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Chief Trade Negotiator Moves To New Portfolio

After years as Canada’s chief agriculture negotiator at the WTO, Steve Verheul has joined the team of Canadian officials working out a free trade deal with the European Union.

Verheul, who was raised on a Southern Ontario dairy farm, has spoken to countless farm meetings since he took on the chief negotiator’s job in the Doha round. He was an assistant negotiator before that creating the impression he’s been doing the job forever, farm spokesmen say.

In a world where bureaucrats work hard at saying nothing, Verheul has always been candid and blunt about the prospects and implications of a new international trade agreement and the difficulties Canada faces advancing its balanced position of protecting supply management and supporting more open trading.

He’s never showed even a trace of disagreement or frustration with that position, which has been Canada’s stance for more than a decade. Nor has there ever been reports of friction with the cavalcade of agriculture ministers he’s dealt with over that time.

Frédéric Seppey, acting director general of the Negotiation and Multilateral Trade Policy Directorate, is filling in as the chief WTO agriculture negotiator while the government runs a competition to find a full time successor for Verheul.

Laurent Pellerin, president of the Canadian Federation of Agriculture, said in an interview Verheul will be missed in Geneva if the WTO negotiations suddenly move ahead. “It would be good to have someone there who we can really count on.

“But it will be good to have him involved in the EU negotiations because that market offers us a lot of possibilities,” Pellerin added. “Those negotiations won’t be easy because the recent expansion of the EU means it has a lot of factors to consider.”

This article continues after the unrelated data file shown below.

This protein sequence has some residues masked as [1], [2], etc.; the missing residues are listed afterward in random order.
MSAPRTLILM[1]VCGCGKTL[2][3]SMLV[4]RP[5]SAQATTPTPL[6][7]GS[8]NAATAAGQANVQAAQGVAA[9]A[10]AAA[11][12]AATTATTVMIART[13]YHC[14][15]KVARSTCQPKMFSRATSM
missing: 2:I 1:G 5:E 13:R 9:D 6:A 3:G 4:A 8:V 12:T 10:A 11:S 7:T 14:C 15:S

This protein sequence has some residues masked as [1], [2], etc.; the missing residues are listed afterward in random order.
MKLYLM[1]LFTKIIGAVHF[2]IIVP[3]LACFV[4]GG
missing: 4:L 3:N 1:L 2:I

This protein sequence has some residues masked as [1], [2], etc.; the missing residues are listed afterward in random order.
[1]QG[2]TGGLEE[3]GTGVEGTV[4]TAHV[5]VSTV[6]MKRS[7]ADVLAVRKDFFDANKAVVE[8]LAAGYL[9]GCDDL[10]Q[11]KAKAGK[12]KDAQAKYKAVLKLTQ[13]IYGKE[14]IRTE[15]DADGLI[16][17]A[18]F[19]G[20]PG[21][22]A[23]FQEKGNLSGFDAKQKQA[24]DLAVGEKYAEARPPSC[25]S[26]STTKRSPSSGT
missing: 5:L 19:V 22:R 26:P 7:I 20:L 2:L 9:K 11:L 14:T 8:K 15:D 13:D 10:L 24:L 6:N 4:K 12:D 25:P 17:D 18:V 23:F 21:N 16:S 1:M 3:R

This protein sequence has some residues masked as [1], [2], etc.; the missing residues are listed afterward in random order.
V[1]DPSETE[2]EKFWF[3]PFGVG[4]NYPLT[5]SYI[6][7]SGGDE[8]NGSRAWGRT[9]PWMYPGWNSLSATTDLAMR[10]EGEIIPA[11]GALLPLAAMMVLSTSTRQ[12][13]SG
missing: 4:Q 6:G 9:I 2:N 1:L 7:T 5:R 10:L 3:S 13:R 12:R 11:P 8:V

He said farm groups appreciate Verheul’s work. “He’s one of the best agriculture negotiators ever. He understands everything about agriculture. He listened to us and tried to understand our concerns. We often heard him use our arguments. He respected our points of view even if he didn’t always agree with them.”

Jacques Laforge, president of Dairy Farmers of Canada, said Verheul “is very knowledgeable about agriculture and trade issues. He knew what we needed from the Doha round.”

At the same time, it’s good news for Canadian farmers that he will have a prominent role in the negotiations with the EU, Laforge said. “The WTO is at a standstill and we appreciate the work he did for us.”

“Steve had a very difficult task on the Doha round and earned a lot of respect and is more than ready for the broader negotiations in his new job,” says veteran trade analyst Peter Clark. “The real action will be bilateral over the next few years and the EU negotiations the most important since the Canada-U. S. free trade agreement. I feel very comfortable with him playing a leading role with the EU.”

Clark says Canadian support for an eventual WTO deal remains strong “but more and more it looks like it has the wrong agenda and was launched for the wrong reasons. Moving Steve to the EU bilateral is the best use of Canada’s available talent and resources.”

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